Letter to the Editor: Offenders should not be punished for juvenile records



I would like to support the House Bill 1324 bill, which passed recently to include offenders that are awaiting trial and also for those that are currently serving a sentence that is based on points derived from their non-violent juvenile records.

Chelsea Moore, ACLU Washington’s smart justice policy expert, said the use of juvenile judgments in adult sentences can be traced back to the racist “superpredator” myth. “That was a theory developed by a professor at Princeton that basically said that some children are

inherently violent and need to be locked up and have the key thrown away,” Moore said. “The theory was racially coded, and was mostly directed at young Black boys. Ironically, the professor who developed the theory has since disowned it and apologized, but much of the legislation that was enacted because of this bad science has stuck around.”

Research done by the National Child Traumatic Stress Network revealed that upward of 90% of incarcerated youth have reported some type of trauma; 70% have a mental health disorder; and at least 30% have post-traumatic stress disorder (PTSD).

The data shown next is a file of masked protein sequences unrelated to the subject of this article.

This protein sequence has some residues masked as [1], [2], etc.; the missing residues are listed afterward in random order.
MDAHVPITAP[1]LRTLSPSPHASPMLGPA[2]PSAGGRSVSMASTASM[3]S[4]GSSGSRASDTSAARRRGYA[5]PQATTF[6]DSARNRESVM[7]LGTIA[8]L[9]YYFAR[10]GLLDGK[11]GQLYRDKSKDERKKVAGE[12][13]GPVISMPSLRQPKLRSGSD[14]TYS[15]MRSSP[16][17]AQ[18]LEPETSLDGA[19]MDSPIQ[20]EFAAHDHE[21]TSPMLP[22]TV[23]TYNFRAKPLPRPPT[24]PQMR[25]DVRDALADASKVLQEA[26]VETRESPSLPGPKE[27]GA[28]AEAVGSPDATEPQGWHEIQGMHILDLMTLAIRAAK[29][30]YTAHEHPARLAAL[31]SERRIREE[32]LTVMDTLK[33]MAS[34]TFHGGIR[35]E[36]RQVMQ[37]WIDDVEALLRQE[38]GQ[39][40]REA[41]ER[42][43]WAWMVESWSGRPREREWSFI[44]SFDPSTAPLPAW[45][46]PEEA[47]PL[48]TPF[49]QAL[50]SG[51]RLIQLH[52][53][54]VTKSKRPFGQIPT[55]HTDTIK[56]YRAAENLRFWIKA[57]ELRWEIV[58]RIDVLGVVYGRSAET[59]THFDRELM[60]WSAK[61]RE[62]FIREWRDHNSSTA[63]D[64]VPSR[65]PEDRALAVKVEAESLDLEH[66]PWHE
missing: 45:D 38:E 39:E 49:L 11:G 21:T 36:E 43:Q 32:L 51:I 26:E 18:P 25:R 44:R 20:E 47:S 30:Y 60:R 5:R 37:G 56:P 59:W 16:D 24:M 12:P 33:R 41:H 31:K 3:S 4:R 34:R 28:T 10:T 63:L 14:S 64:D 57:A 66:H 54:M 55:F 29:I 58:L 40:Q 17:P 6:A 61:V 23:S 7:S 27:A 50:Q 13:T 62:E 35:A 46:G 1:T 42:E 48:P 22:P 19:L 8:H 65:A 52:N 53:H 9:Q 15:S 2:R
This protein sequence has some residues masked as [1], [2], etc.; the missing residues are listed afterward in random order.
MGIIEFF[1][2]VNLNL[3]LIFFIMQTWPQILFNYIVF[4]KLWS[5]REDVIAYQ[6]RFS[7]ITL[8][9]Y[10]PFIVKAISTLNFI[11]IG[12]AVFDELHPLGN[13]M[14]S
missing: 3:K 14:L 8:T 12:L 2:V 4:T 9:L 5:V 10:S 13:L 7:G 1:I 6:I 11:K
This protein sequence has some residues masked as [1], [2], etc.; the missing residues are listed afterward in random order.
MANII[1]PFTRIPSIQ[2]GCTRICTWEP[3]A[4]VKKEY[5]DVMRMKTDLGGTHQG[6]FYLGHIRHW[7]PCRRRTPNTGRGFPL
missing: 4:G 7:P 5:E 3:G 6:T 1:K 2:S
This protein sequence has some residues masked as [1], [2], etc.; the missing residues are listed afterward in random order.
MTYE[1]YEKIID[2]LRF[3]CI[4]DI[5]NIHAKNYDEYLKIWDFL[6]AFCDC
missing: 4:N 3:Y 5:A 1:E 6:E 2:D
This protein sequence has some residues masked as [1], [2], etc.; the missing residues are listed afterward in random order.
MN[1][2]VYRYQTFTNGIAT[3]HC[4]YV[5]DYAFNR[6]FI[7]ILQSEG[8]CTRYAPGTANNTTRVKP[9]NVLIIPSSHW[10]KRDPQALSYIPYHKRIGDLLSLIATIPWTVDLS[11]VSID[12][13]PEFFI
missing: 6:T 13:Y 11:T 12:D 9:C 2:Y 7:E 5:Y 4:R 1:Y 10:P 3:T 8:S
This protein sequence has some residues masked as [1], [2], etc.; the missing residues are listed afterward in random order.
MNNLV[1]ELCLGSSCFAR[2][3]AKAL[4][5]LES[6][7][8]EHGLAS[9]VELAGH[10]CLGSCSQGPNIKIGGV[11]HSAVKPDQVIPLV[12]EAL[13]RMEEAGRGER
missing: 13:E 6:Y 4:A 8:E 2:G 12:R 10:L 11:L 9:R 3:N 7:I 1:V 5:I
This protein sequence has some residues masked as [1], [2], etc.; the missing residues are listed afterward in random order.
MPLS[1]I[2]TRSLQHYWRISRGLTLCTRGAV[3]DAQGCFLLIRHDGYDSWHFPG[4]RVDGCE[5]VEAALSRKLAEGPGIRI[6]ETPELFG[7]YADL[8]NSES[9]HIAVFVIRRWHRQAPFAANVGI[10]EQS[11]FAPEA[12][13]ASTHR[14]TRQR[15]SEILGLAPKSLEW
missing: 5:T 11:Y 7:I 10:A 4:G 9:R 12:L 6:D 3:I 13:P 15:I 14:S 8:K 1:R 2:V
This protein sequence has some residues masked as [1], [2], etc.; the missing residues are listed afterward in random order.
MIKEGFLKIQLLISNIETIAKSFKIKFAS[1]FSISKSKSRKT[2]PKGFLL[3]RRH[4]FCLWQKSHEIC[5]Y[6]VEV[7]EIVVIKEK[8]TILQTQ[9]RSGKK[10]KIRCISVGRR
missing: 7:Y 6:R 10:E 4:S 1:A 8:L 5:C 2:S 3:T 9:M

After hearing this logistical concern, ACLU Washington worked with the Washington State Superior Court Judges’ Association and its data analyst, and came to an agreement that the retroactive component of the bill would impact 809 to 1,437 people.

“Based on these numbers, Judge O’Donnell and the SCJA have come to neutral[ity] on the bill — which is a huge win,” Moore said. “This number is a manageable number for the courts.”

When the bill reached the Senate, it was amended to apply only to future cases. The Senate and House will need to work out the differences before they can pass the measure to the governor.

Moore called the Senate change devastating.

“The Legislature is acknowledging that this practice is wrong, that we’ve been doing the wrong thing for the last 25 years and causing grave harm to young people, and in particular, young Indigenous people and young Black people,” Moore said. “Yet, while they’re willing to acknowledge this, they’re not willing to take accountability for those wrongs by looking back and redressing the harm for the people who have already been hurt by this bad policy.”

She said that with this change, people will be sitting in prison, in some cases for additional decades, because of enhanced sentences that no longer exist. Please fight for the injustice of this and right our wrong.

Amber Martinell

Battle Ground